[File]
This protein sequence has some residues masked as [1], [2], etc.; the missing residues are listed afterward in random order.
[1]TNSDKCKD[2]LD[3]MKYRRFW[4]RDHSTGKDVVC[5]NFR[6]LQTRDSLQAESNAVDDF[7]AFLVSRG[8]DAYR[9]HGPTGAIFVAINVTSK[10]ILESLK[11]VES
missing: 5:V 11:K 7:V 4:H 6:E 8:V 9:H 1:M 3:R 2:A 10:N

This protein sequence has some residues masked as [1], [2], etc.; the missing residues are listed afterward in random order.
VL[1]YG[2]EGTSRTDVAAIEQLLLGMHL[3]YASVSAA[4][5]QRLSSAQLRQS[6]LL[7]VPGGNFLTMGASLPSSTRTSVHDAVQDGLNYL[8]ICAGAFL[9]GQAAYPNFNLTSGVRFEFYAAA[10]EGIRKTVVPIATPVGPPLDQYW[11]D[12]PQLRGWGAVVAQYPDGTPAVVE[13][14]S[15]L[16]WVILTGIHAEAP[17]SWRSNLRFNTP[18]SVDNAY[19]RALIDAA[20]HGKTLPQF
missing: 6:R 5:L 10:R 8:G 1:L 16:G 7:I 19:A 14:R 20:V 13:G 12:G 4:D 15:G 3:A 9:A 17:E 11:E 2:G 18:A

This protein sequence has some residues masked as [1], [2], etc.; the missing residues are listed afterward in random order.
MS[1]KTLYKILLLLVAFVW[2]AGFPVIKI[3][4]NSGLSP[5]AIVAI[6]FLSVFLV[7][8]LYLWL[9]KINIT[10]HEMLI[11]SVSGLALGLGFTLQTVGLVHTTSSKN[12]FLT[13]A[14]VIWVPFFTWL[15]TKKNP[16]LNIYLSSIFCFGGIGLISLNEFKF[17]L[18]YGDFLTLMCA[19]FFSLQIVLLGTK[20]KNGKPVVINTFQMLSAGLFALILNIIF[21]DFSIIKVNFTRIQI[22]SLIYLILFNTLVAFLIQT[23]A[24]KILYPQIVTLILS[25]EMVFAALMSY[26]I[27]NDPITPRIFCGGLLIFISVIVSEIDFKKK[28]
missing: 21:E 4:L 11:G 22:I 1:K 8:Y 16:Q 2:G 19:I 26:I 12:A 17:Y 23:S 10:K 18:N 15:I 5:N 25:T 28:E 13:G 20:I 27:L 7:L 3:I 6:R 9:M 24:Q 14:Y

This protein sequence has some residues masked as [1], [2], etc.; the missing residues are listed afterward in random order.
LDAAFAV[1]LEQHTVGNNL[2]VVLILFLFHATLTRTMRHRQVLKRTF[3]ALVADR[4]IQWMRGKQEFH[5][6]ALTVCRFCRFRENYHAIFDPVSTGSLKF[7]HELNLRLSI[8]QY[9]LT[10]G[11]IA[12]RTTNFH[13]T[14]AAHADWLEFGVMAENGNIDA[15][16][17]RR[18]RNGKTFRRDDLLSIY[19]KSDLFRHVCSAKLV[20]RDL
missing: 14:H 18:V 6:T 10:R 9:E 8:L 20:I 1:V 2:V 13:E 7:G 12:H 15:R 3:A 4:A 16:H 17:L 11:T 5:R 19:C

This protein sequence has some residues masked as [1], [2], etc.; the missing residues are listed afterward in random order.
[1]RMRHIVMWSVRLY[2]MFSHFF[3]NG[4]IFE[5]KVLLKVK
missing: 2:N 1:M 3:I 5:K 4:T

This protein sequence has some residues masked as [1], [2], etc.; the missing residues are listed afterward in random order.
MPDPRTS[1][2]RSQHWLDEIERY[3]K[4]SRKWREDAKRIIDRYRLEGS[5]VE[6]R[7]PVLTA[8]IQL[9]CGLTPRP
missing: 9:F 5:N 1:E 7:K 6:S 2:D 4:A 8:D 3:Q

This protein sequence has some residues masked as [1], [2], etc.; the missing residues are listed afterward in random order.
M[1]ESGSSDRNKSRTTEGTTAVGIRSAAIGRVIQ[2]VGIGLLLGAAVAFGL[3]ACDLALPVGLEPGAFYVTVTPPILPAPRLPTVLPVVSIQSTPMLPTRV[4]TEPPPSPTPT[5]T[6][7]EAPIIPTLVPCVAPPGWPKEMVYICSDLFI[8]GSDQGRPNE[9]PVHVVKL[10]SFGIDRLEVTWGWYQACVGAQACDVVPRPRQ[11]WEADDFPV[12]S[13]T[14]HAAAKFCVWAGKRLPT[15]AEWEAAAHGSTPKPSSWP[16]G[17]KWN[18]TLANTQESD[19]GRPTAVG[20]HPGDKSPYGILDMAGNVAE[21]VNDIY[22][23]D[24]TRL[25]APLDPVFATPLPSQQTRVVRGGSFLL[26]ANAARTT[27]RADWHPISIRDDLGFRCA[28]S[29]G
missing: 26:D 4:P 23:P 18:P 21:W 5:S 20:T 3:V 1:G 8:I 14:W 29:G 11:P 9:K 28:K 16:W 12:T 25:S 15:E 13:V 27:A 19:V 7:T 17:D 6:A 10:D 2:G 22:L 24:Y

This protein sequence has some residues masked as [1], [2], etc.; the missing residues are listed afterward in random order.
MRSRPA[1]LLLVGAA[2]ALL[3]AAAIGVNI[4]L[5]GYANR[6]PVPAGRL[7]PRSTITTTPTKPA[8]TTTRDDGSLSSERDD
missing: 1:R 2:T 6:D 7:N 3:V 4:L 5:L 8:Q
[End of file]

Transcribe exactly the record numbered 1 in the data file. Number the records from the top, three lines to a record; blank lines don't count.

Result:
This protein sequence has some residues masked as [1], [2], etc.; the missing residues are listed afterward in random order.
[1]TNSDKCKD[2]LD[3]MKYRRFW[4]RDHSTGKDVVC[5]NFR[6]LQTRDSLQAESNAVDDF[7]AFLVSRG[8]DAYR[9]HGPTGAIFVAINVTSK[10]ILESLK[11]VES
missing: 5:V 11:K 7:V 4:H 6:E 8:V 9:H 1:M 3:R 2:A 10:N